Brooklyn — It is easy for racing fans to get excited about Erik Jones.
Coming into the season, the 22-year-old driver had a peerless resume. The native of Byron, Michigan, is the only rookie of the year in all three NASCAR series.
Jones drove one season for Furniture Row Racing, in 2017, garnering 12 top-10 finishes in 36 races before Joe Gibbs Racing signed him.
And, in his first season with one of the premier teams in the NASCAR Cup Series, Jones is one of only five drivers other than Kyle Busch, Kevin Harvick or Martin Truex Jr. to win a race this year.
He is in the playoffs beginning Sept. 16.
Through 22 races, he has four top-five finishes, including in the last two races at Pocono and Watkins Glen. He has 11 top-10 finishes.
Jones qualified fourth Friday for the Consumers Energy 400 (2:30 p.m., Sunday, NBCSN) at Michigan International Speedway.
It all encourages the hope, even the belief, that someday Jones could join Brad Keselowski as the only NASCAR Cup champions born in Michigan.
Others counsel caution.
“I put a lot of weight on how you made it to Cup racing. That means a lot to me,” said Mark Martin, the retired driver who is often referred to as the best driver never to win a championship, during a career in which he won 40 races and finished in the top-10 453 times.
“It’s not just what you’ve done while you have been here, but how you made it,” Martin said.
At age 15, Jones outdueled Kyle Busch, the 2018 NASCAR Cup series leader and 2015 champion, in a super late model stock car race at the Five Flags Speedway in Pensacola, Florida.
“At 15 years old, he outran Kyle Busch at the Snowball Derby, which is the Daytona 500 for asphalt, late-model racing,” Martin said.
“Kyle ran second to him, and went over to him after, and immediately wanted to sign him up.
“And, he did.”
So impressed was Busch, he put the teenaged Jones into the late model cars and NASCAR trucks for his racing team.
“That’s the Erik Jones that I really look at,” Martin said. “Man, he outran Kyle Busch when he was 15! That’s amazing!”
But a remarkable story of youth and nonpareil resume do not necessarily make a champion.
“Obviously, he’s done well with everything he’s driven,” Martin said.
“But when you get to where he is at right now, Cup level, it’s much more difficult to get everything exactly right, to click. Where you can have amazing grooves, and realize your full potential.”
Joey Logano entered the Cup series with a “can’t miss” label, only to stumble. Then, when Team Penske saw promise in Logano, he went on a tear.
“That is always what Joey was capable of,” Martin said. “But we almost didn’t get to see it.
“Well, that’s the same thing that Erik is capable of, and I feel like we will get to see it, over a period of time.”
But, that does not suggest it will come easy.
'Time will tell'
Steve Letarte, the former crew chief for Jeff Gordon and Dale Earnhardt Jr., who is now an analyst for NBC, said so many factors have to line up that, despite Jones’ obvious talent, he would not venture a prediction.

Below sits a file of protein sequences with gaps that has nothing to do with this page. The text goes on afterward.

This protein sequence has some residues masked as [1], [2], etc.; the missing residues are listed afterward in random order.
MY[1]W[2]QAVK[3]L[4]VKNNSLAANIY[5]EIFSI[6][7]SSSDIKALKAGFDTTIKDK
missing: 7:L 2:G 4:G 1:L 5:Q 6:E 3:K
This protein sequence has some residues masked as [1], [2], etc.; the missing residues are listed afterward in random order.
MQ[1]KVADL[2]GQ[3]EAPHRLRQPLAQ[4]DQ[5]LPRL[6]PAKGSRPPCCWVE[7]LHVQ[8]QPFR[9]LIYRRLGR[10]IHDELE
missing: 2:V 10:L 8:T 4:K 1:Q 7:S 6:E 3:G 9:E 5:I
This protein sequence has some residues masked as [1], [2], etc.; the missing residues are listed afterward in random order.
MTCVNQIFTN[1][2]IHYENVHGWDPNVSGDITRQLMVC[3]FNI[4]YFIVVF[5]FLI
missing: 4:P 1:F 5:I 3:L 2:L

“When I look at Erik Jones and what he accomplishes on the race track, versus his age, I think anyone that’s going to try to predict where his career goes is crazy,” Letarte said.
“I think that his confidence these days is going up,” he said. “I think it will be impossible to set the ceiling. I think his talent is remarkable. His race knowledge is remarkable.
“I really look at how other drivers talk about him, and how other drivers drive around him. They do it with what seems to be a tremendous amount of respect, which is usually a great judge of talent.”
So, what makes Letarte, and others, hesitant to call the shot for Jones? Because Jones swims with the sharks.
“It’s a decision of, what car do you drive?” Letarte said. “When you get to drive, does the schedule line up with your driving style? Do the tires line up with your driving style?
“There are so many moving targets that have to align for you to be Jimmie Johnson, Jeff Gordon, Kyle Busch, Tony Stewart-type levels. You’ve got to be remarkably talented. But you have to have other things line up.
“And, I have no doubt that Erik Jones is remarkably talented. Will the future line up for him? Only time will tell.”
Clint Bowyer, who won in June at MIS, said it is about much more than a driver’s ability to maintain pace.
“That doesn’t mean anything in our world,” Bowyer said. “Anyone can go fast. It’s how they restart, how they race, how they run during the course of a run. Are they always moving forward, or going backwards?
“Those are the things that I look for on somebody that’s going to be a challenge for me on any given Sunday: How they race in traffic, and how they manage their tires and their setups so they can be good not only during that run, but how they handle the next stage and then how they get to the finish.
“You see some guys finding consistency in that. You see some guys really struggle with that. And, I think that’s what separates the men from the boys in this sport. And, it always has.”
Consumers Energy 400
When: 2:30 Sunday
Where: Michigan International Speedway, Brooklyn, Mich.
Support race: Trucks, Corrigan Oil 200, 1 p.m. Saturday